Book Review: Pride and Prejudice

It’s true – the book is always better than the movie. In 2015, I watched the BBC version of Pride and Prejudice and loved it. It’s my go-to movie for relaxation. At a 4th of July party, my eighteen-year-old niece encouraged me to finish reading the book. “It has so much detail,” she said. “Especially the ending. It wraps everything up.” At her encouragement, I downloaded the audio version through my local library to my smart phone, put on my earbuds, and joined the twenty-first century.

I must admit. I looked forward to my daily walks, to my household chores, and time behind the wheel so I could “read” Pride and Prejudice and travel back in time through the words of Jane Austin.

I loved to feel annoyed with Mrs. Bennett, cringe when Mr. Collins talked, roll my eyes at Lydia, and sympathize with Lizzie, Jane, Mr. Darcy, and Mr. Bingley. All of them made the mundane things of life feel enjoyable as I joined them in their world while I did my work in mine. It also made me long for a time of manners and decorum, something I feel we’ve lost in our culture.

I laughed when they characters “told each other off” with such eloquence, and then wished them health and happiness before they left.

I enjoyed the lessons I learned through this story. How often do I make assumptions about people before I have all the facts? How important is prestige and money in life? How do I treat others? Am I willing to change my views?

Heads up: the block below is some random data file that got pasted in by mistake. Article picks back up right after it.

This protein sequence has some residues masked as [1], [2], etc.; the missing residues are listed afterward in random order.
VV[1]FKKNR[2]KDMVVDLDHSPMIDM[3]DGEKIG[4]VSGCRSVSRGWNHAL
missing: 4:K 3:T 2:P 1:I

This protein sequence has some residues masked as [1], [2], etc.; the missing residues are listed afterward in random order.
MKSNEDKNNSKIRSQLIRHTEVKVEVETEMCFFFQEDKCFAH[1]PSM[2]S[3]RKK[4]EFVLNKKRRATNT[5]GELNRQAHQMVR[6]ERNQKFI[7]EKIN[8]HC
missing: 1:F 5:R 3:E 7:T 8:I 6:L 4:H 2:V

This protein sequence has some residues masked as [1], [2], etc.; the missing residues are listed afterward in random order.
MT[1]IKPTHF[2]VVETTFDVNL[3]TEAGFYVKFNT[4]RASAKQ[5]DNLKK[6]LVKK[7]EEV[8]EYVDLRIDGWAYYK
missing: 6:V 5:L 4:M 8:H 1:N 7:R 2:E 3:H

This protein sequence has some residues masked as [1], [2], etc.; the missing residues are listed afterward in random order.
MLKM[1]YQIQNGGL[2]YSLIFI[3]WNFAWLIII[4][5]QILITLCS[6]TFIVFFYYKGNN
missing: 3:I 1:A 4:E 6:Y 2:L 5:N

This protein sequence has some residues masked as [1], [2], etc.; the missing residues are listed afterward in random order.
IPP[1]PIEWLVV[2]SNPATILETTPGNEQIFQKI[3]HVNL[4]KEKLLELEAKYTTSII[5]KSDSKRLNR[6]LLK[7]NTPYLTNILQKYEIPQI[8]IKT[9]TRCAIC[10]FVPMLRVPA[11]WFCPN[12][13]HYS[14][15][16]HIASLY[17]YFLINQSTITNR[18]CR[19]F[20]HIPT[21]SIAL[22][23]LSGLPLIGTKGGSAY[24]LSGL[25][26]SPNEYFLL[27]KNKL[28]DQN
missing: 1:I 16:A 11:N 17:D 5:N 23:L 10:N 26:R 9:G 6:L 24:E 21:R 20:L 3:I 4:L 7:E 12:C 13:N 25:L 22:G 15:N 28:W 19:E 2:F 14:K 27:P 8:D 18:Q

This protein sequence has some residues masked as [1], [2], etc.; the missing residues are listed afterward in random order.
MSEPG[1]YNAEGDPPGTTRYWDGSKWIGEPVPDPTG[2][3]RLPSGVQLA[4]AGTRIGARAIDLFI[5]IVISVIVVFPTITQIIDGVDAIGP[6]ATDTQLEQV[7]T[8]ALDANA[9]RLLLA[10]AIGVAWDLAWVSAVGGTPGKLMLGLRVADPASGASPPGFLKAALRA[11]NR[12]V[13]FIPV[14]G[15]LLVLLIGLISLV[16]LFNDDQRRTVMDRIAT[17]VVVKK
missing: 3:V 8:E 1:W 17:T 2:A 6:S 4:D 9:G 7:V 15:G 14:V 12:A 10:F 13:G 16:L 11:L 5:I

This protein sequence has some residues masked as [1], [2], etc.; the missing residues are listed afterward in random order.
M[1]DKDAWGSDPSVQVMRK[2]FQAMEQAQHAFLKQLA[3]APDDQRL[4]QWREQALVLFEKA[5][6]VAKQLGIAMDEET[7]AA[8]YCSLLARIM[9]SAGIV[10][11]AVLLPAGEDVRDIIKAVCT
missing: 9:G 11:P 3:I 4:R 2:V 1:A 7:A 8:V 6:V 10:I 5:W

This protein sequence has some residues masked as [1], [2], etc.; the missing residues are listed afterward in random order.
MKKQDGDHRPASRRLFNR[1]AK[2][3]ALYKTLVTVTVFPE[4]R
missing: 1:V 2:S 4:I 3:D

The ending left me content. I know I’ll return to this book again and again to enjoy the rich language, the method Jane Austin used to craft her story, and loose myself back in time. And to remind myself on the use of manners.

Now, I need to download my next good read and go take a walk.

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Author: Virginia Pillars, author

I'm a daughter, a farmer's wife, a mother, a grandmother, a friend, a sister-in-law, an aunt, an author, a part-time musician, a part-time businesswoman, a part-time gardener who loves to talk with people. I have a passion for my faith, my family and my friends. I love to learn and teach others what I discovered. In 2004, we discovered our daughter suffered from a debilitating disease - Paranoid Schizophrenia. I knew nothing about mental illness, but we didn't have the luxury of learning at a pace we could absorb. We had to dive in and hope we learned to swim as we came up for air. Our daughter is now in recovery and I work as a volunteer for NAMI (National Alliance for Mental Illness) to support others who battle mental illness. I wrote my journey in the book: Broken Brain, Fortified Faith: Lessons of Hope Through a Child's Mental Illness. Ask for it by name at your favorite bookstore or purchase it directly from the publisher, Familius.com or from the Amazon or Barnes and Noble website.

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